Appeals from judgments of the Civil Court of the City of New York, Kings County (Carolyn E. Wade, J.), entered May 14, 2010 and June 3, 2010.
Lopez v Wyckoff Hgts. Hosp. Med. Ctr.
Decided on October 28, 2011
Published by New York State Law Reporting Bureau pursuant to Judiciary Law § 431.
This opinion is uncorrected and subject to revision before publication in the printed Miscellaneous Reports.
PRESENT: PESCE, P.J., WESTON and STEINHARDT, JJ
The judgments, entered upon a jury verdict, separately dismissed the complaint insofar as asserted against defendants Wyckoff Heights Hospital Medical Center and Patricia Tan, M.D., and insofar as asserted against Edwin Rodriguez, M.D.
ORDERED that the judgments are affirmed, without costs.
Plaintiff's decedent, Marilyn Acevedo, gave birth to a stillborn child on November 9, 1995 at defendant Wyckoff Heights Hospital Medical Center (Wyckoff). On the evening of November 27, 1995, she was brought by ambulance to Wyckoff, with complaints of abdominal pain, diarrhea and vomiting, and was evaluated by defendant Patricia Tan, M.D. (Dr. Tan), an attending physician, who recommended that Ms. Acevedo be admitted. During the early morning hours of November 28, 1995, Ms. Acevedo signed herself out of the hospital against medical advice. Later that morning, complaining of stomach pain, vomiting and diarrhea, she saw defendant Edwin Rodriguez, M.D. (Dr. Rodriguez) at defendant Phoenix Medical Center, Inc., who diagnosed her with gastroenteritis and told her to go to Wyckoff's emergency room if her symptoms persisted. That evening, Ms. Acevedo was brought by ambulance to Wyckoff in full cardio/pulmonary arrest. Resuscitation efforts were unsuccessful, and she was pronounced dead. Ms. Acevedo's mother, Aida Lopez, as her administratrix, brought causes of action for medical malpractice and wrongful death against various defendants. At the time of trial, the only defendants remaining in the action were Wyckoff, Dr. Tan and Dr. Rodriguez (defendants). At the outset of trial, the Civil Court, on defendants' motion, dismissed the wrongful death cause of action, as plaintiff had failed to allege any pecuniary loss.
During the course of the trial, plaintiff produced several medical witnesses to testify regarding the alleged medical malpractice of defendants. Plaintiff also sought to introduce testimony of Dr. Carol Whalen, as an expert in hearing and cognitive deficiencies, to demonstrate that Ms. Acevedo was incapable of understanding that she was putting her life and health at risk by signing out of Wyckoff against medical advice on November 28, 1995. Dr. Whalen based her opinion upon Ms. Acevedo's school records dating back to 1981 and 1982, which indicated that, at the time, she had tested at a second-grade to third-grade reading level, and had a full-scale I.Q. of 74. It was Dr. Whalen's opinion that Ms. Acevedo would not have progressed significantly in her reading abilities and that she might have regressed. Upon hearing Dr. Whalen's proposed testimony outside the presence of the jury, the trial court precluded Dr. Whalen from testifying, finding that her testimony would have been speculative. Prior to charging the jury, plaintiff requested that the court instruct the jury, pursuant to the Noseworthy rule (Noseworthy v City of New York, 298 NY 76 ), that because Ms. Acevedo's death was a result of defendant's conduct, plaintiff was held to a lesser burden of proof in establishing defendants' malpractice. The court declined to do so. The jury returned a verdict in defendants' favor and judgments were entered.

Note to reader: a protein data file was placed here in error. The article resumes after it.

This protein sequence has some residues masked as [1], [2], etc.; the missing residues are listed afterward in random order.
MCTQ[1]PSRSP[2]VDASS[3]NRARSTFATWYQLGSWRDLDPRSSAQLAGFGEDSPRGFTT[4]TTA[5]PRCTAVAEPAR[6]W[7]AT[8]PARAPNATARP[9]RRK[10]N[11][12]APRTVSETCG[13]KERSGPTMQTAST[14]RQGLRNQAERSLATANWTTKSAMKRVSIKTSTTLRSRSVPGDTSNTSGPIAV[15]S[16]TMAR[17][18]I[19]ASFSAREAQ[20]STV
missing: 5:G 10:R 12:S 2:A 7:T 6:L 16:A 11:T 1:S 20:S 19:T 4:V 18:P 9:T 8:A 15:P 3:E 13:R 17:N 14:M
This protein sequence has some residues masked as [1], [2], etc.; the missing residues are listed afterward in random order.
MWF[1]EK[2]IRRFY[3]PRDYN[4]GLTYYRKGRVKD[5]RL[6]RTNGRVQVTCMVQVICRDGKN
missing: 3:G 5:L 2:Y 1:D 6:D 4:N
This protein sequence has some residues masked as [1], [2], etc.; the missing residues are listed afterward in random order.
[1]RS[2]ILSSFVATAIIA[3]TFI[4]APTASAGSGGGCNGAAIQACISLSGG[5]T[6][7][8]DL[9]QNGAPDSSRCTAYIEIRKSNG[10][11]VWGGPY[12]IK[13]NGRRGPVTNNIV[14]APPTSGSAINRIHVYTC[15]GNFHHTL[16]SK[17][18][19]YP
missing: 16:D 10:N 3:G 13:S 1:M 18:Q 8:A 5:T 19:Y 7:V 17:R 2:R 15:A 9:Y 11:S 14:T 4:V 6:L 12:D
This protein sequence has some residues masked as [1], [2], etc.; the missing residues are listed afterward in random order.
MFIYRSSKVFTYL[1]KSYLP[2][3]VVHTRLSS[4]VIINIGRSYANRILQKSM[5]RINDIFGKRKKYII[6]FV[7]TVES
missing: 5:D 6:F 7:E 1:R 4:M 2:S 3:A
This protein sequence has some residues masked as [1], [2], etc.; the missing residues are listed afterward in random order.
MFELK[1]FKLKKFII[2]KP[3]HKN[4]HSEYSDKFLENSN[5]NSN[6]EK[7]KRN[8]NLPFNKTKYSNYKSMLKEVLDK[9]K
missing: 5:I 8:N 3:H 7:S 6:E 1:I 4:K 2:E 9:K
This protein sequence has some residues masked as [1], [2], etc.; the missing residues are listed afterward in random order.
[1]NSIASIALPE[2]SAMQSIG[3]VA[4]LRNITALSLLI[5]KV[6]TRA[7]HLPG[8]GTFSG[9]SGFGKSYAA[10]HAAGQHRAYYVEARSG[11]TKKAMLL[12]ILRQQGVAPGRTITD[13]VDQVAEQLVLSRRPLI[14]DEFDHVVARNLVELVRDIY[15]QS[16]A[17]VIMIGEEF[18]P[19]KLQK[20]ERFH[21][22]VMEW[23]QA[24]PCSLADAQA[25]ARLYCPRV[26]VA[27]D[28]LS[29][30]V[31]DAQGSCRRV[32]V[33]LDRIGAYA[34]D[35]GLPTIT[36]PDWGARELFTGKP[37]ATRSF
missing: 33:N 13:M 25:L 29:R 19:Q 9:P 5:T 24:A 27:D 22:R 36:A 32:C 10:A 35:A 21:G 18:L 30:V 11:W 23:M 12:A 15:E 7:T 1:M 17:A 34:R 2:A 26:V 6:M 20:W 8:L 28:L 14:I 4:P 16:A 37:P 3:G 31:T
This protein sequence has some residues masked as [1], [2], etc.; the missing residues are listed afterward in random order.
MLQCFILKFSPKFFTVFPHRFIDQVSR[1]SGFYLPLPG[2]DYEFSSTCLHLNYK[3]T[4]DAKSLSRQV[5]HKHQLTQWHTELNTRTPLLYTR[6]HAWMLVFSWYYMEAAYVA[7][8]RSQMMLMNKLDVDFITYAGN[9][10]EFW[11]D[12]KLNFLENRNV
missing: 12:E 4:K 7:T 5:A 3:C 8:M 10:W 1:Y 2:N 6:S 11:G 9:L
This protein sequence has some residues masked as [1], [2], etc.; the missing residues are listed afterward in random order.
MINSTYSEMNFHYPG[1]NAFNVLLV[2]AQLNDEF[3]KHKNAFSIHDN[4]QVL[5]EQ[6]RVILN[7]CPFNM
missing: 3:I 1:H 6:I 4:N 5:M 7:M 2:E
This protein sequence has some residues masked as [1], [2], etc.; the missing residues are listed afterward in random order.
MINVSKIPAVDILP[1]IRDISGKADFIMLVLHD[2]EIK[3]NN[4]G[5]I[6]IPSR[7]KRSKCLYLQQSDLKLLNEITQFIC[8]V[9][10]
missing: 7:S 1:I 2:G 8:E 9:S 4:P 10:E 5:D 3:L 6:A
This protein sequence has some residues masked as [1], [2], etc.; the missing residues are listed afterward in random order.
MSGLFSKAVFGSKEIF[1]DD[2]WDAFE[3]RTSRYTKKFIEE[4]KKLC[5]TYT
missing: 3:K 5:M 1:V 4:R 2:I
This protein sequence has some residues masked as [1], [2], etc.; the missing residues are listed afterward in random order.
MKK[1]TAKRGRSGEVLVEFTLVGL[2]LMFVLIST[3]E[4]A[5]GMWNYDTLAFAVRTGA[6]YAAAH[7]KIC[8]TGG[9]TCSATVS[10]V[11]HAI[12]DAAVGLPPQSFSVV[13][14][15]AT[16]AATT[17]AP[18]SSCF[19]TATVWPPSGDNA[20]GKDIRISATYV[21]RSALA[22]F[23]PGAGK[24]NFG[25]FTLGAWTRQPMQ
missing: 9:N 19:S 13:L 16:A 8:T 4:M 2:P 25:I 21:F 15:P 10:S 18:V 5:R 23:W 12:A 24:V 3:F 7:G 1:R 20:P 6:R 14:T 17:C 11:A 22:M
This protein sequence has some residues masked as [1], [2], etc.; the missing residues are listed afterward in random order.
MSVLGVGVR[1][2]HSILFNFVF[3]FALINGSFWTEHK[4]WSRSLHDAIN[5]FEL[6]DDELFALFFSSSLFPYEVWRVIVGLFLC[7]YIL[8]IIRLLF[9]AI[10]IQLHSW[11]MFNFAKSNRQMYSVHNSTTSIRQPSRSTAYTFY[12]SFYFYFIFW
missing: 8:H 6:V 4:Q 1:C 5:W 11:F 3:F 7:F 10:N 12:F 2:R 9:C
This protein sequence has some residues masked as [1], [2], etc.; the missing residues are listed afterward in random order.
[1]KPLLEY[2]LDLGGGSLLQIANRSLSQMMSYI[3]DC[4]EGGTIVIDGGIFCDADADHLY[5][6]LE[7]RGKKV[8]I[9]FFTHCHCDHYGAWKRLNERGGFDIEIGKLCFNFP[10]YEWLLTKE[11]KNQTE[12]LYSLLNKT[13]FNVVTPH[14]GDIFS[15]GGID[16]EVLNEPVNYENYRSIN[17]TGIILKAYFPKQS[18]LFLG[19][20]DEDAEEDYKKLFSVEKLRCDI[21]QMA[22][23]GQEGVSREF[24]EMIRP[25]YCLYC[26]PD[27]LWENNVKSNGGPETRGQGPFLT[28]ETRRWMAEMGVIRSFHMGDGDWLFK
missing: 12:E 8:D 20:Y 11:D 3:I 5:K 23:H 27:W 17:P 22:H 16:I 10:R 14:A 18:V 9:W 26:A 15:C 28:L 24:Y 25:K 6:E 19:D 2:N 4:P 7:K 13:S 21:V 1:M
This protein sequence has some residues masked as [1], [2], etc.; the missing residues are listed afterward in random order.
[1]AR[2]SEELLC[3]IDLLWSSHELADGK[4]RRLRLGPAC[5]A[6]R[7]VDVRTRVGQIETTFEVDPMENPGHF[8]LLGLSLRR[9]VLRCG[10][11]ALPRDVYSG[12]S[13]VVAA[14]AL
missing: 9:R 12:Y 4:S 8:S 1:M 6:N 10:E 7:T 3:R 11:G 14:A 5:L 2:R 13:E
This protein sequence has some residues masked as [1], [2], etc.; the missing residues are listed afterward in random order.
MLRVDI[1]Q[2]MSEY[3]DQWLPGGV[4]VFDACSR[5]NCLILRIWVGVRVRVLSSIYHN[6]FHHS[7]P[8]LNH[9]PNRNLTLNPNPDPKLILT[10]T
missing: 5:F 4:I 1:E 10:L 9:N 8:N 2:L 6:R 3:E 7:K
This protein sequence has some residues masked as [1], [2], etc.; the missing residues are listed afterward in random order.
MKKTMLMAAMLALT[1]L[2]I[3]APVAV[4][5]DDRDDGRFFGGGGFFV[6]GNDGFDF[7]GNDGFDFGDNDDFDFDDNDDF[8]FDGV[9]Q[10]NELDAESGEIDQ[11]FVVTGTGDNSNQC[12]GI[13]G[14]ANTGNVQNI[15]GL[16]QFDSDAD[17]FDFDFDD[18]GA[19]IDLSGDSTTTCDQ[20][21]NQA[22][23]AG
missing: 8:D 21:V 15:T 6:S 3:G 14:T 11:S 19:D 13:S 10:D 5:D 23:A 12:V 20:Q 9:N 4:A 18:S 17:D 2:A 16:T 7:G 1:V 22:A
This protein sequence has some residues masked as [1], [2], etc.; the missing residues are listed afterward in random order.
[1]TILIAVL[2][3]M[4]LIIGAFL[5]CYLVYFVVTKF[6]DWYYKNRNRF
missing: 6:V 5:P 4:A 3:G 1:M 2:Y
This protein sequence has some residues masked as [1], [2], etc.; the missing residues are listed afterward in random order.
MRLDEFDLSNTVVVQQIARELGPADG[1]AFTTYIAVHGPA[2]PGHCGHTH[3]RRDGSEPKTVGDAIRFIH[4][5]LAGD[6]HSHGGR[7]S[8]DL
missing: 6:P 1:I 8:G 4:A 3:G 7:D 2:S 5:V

Plaintiff contends on appeal that it was error for the Civil Court to refuse its request to charge the Noseworthy rule, to preclude Dr. Whalen from testifying, and to fail to separate the alleged departures as to each individual defendant.
Under the particular circumstances of this case, where the cause of action for wrongful death had been dismissed, it was not error for the trial court to decline to charge the reduced standard of proof under the Noseworthy rule (see e.g. Holliday v Hudson Armored Car & Courier Serv., 301 AD2d 392 ; Clarke v New York City Tr. Auth., 174 AD2d 268, 275 ). Nor was it an improvident exercise of discretion for the trial court to preclude Dr. Whalen's testimony after finding that there was an inadequate basis for Dr. Whalen's opinion.
Plaintiff's remaining contention regarding the court's failure to separate the alleged departures as to each individual defendant is unpreserved (see CPLR 4110-b) and, in any event, is without merit. Accordingly, the judgments are affirmed.
Pesce, P.J., Weston and Steinhardt, ...